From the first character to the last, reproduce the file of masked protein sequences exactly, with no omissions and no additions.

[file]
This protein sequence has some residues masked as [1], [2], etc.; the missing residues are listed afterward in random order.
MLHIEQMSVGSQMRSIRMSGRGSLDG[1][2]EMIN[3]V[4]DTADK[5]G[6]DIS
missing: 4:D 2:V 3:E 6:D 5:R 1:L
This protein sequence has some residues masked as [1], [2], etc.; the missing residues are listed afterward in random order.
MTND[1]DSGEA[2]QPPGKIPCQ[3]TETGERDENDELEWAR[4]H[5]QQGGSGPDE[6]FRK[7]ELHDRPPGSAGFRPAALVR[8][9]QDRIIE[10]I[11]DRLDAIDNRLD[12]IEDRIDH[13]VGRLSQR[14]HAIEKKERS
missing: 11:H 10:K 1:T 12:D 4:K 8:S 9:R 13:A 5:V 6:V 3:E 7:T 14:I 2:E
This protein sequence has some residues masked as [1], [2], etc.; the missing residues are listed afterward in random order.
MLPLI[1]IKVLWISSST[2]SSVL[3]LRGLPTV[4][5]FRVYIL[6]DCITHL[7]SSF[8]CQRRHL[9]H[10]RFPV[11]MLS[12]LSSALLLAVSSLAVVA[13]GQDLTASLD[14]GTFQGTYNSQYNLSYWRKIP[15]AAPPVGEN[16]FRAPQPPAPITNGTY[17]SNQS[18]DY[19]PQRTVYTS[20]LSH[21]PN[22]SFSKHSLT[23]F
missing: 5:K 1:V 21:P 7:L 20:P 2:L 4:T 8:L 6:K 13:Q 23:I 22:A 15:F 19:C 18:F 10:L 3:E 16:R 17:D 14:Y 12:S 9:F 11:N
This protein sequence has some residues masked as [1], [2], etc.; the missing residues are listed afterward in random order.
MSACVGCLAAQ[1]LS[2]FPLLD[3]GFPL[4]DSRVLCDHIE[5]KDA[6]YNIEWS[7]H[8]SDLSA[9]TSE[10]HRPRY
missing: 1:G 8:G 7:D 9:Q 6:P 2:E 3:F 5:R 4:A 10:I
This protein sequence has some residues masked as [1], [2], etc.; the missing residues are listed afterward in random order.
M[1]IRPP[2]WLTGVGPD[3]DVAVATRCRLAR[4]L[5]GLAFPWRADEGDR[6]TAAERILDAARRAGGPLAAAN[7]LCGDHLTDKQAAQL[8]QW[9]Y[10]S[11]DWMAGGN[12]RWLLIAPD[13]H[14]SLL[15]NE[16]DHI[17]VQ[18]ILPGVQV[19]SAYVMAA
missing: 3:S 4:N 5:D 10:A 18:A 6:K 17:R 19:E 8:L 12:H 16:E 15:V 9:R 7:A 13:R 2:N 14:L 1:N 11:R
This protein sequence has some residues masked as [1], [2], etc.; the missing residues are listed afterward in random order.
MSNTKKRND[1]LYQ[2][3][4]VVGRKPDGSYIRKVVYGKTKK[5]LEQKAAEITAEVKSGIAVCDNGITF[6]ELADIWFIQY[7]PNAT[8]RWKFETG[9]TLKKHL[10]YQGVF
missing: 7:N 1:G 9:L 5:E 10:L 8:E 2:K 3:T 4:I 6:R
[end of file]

This protein sequence has some residues masked as [1], [2], etc.; the missing residues are listed afterward in random order.
MLHIEQMSVGSQMRSIRMSGRGSLDG[1][2]EMIN[3]V[4]DTADK[5]G[6]DIS
missing: 4:D 2:V 3:E 6:D 5:R 1:L
This protein sequence has some residues masked as [1], [2], etc.; the missing residues are listed afterward in random order.
MTND[1]DSGEA[2]QPPGKIPCQ[3]TETGERDENDELEWAR[4]H[5]QQGGSGPDE[6]FRK[7]ELHDRPPGSAGFRPAALVR[8][9]QDRIIE[10]I[11]DRLDAIDNRLD[12]IEDRIDH[13]VGRLSQR[14]HAIEKKERS
missing: 11:H 10:K 1:T 12:D 4:K 8:S 9:R 13:A 5:V 6:V 3:E 7:T 14:I 2:E
This protein sequence has some residues masked as [1], [2], etc.; the missing residues are listed afterward in random order.
MLPLI[1]IKVLWISSST[2]SSVL[3]LRGLPTV[4][5]FRVYIL[6]DCITHL[7]SSF[8]CQRRHL[9]H[10]RFPV[11]MLS[12]LSSALLLAVSSLAVVA[13]GQDLTASLD[14]GTFQGTYNSQYNLSYWRKIP[15]AAPPVGEN[16]FRAPQPPAPITNGTY[17]SNQS[18]DY[19]PQRTVYTS[20]LSH[21]PN[22]SFSKHSLT[23]F
missing: 5:K 1:V 21:P 7:L 20:P 2:L 4:T 8:L 6:K 13:Q 23:I 22:A 15:F 19:C 18:F 10:L 3:E 16:R 17:D 14:Y 12:S 9:F 11:N
This protein sequence has some residues masked as [1], [2], etc.; the missing residues are listed afterward in random order.
MSACVGCLAAQ[1]LS[2]FPLLD[3]GFPL[4]DSRVLCDHIE[5]KDA[6]YNIEWS[7]H[8]SDLSA[9]TSE[10]HRPRY
missing: 1:G 8:G 7:D 9:Q 6:P 2:E 3:F 5:R 4:A 10:I
This protein sequence has some residues masked as [1], [2], etc.; the missing residues are listed afterward in random order.
M[1]IRPP[2]WLTGVGPD[3]DVAVATRCRLAR[4]L[5]GLAFPWRADEGDR[6]TAAERILDAARRAGGPLAAAN[7]LCGDHLTDKQAAQL[8]QW[9]Y[10]S[11]DWMAGGN[12]RWLLIAPD[13]H[14]SLL[15]NE[16]DHI[17]VQ[18]ILPGVQV[19]SAYVMAA
missing: 3:S 4:N 5:D 10:A 18:A 6:K 17:R 19:E 8:L 12:H 16:E 15:V 9:R 7:A 13:R 2:N 14:L 1:N 11:R
This protein sequence has some residues masked as [1], [2], etc.; the missing residues are listed afterward in random order.
MSNTKKRND[1]LYQ[2][3][4]VVGRKPDGSYIRKVVYGKTKK[5]LEQKAAEITAEVKSGIAVCDNGITF[6]ELADIWFIQY[7]PNAT[8]RWKFETG[9]TLKKHL[10]YQGVF
missing: 7:N 1:G 9:L 5:E 10:L 8:E 2:K 3:T 4:I 6:R